If you’ve ever flipped to the back of National Geographic to see what the photographers went through to capture some of their images, more than likely you’ll find some of the bonus material more interesting than the main feature, namely the behind-the-scenes footage and the interviews with the cameramen.
Special Features Rating: 4/5
Audio Commentary with Michael Gunton and Martha Holmes
Michael Gunton on One Life (10:04, HD): The filmmaker discusses the movie’s premise and themes and describes the techniques used to capture some of the more impressive visuals.
At the Music Recording (3:29, HD): Video from the orchestral score recording session includes interviews with Conductor Geoffrey Alexander and Composer George Fenton.
Behind the Scenes (32:40, HD): Looks at the methods and madness involved in recording the movie’s fantastic images, specifically focusing on the recording of the strawberry poison arrow frog (8:31), ibex (6:41), gorilla (9:56), and Komodo dragon (7:31) sequences.
Bonus Shots (2:48, HD): Unused footage of the tropic birds (:27), capuchins (:56), snow monkeys (:49) and lammergeirs or bearded vultures (:36).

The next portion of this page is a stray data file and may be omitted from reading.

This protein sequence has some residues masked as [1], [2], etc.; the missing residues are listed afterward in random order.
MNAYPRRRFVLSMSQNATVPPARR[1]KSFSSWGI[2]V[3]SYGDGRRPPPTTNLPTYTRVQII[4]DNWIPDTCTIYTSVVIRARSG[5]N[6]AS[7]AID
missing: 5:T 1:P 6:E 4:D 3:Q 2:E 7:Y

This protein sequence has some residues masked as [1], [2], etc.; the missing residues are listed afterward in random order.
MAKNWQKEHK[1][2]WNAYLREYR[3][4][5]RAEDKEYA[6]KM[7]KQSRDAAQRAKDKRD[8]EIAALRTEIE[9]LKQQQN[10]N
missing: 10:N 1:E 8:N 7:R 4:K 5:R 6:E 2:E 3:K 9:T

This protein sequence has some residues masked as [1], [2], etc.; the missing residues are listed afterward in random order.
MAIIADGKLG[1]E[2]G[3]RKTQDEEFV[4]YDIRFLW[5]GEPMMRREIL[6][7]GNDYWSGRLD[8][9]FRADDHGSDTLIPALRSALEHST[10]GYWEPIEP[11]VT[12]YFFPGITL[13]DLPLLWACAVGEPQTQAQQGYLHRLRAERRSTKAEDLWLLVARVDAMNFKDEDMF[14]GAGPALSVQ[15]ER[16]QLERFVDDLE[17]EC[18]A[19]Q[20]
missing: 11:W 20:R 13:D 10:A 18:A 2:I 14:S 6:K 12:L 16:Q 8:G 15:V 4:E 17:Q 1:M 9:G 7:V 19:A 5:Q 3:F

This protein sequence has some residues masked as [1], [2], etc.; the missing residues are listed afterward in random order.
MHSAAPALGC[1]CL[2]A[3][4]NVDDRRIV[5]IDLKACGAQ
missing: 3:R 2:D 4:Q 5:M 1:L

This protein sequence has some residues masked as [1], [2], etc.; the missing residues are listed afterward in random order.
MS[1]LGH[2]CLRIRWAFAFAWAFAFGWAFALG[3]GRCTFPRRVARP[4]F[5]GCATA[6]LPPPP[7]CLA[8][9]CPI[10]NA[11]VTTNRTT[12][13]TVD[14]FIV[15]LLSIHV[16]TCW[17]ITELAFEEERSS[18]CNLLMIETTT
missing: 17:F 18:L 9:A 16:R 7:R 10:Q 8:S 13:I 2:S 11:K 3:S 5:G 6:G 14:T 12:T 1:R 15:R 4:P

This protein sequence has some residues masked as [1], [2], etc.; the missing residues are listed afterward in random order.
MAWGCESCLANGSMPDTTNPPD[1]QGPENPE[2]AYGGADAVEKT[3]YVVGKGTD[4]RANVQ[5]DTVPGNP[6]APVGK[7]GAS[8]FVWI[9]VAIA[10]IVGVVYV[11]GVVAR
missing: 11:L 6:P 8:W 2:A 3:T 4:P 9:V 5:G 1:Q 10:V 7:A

The Making of One LIfe (19:10, HD): Includes interviews with filmmakers Michael Gunton and Martha Holmes and Composer George Fenton. Daniel Craig gets a “featured” credit, but it’s merely clips from the film where he provides narration.
Interviews with the Cameramen (22:50, HD): A handful of the videographers talk about their experiences working in the field.
- Martyn Colbeck, elephants (6:21)
- Kevin Flay, grass cutter ants (5:06)
- Simon King, cheetahs (6:00)
- Gavin Thornton, capuchins (5:23)
- Neil Nightingale, executive producer (3:05)
- Martin Pope, producer (6:03)
- Martha Holmes, co-director (7:26)
- Michael Gunton, co-director (9:21)
- George Fenton, composer (7:00)
- David Freeman, editor (3:14)
Digital Copy: The offer to redeem the UltraViolet digital copy expires on April 9, 2015.
BBC Earth Films’ first theatrical release, One Life, has some amazing imagery, and the Blu-ray provides a fantastic presentation along with some great bonus material, but the shortcomings in the storytelling and the fact the same footage can be found in the more compelling David Attenborough series Life ultimately make the release hard to recommend. Save your pennies and your time for that 10-hour program instead.
Overall Rating: 3/5
Reviewed By: Cameron Yee